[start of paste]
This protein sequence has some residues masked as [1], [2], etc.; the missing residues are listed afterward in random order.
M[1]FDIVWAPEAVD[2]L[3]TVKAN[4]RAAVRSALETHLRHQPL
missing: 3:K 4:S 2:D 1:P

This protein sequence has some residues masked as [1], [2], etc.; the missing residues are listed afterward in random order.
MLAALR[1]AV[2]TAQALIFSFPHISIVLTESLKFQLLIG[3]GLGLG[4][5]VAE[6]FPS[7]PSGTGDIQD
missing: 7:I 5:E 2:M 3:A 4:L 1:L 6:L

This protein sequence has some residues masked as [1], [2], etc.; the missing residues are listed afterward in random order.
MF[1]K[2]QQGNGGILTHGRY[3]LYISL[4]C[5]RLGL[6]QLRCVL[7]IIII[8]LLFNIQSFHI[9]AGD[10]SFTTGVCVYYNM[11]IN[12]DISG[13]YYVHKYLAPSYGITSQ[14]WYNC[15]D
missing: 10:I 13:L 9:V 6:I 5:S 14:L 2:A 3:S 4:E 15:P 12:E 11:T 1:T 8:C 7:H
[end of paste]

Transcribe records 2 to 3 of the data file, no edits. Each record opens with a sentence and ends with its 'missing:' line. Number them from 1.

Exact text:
This protein sequence has some residues masked as [1], [2], etc.; the missing residues are listed afterward in random order.
MLAALR[1]AV[2]TAQALIFSFPHISIVLTESLKFQLLIG[3]GLGLG[4][5]VAE[6]FPS[7]PSGTGDIQD
missing: 7:I 5:E 2:M 3:A 4:L 1:L 6:L

This protein sequence has some residues masked as [1], [2], etc.; the missing residues are listed afterward in random order.
MF[1]K[2]QQGNGGILTHGRY[3]LYISL[4]C[5]RLGL[6]QLRCVL[7]IIII[8]LLFNIQSFHI[9]AGD[10]SFTTGVCVYYNM[11]IN[12]DISG[13]YYVHKYLAPSYGITSQ[14]WYNC[15]D
missing: 10:I 13:L 9:V 6:I 5:S 14:L 2:A 3:S 4:E 15:P 12:E 11:T 1:T 8:C 7:H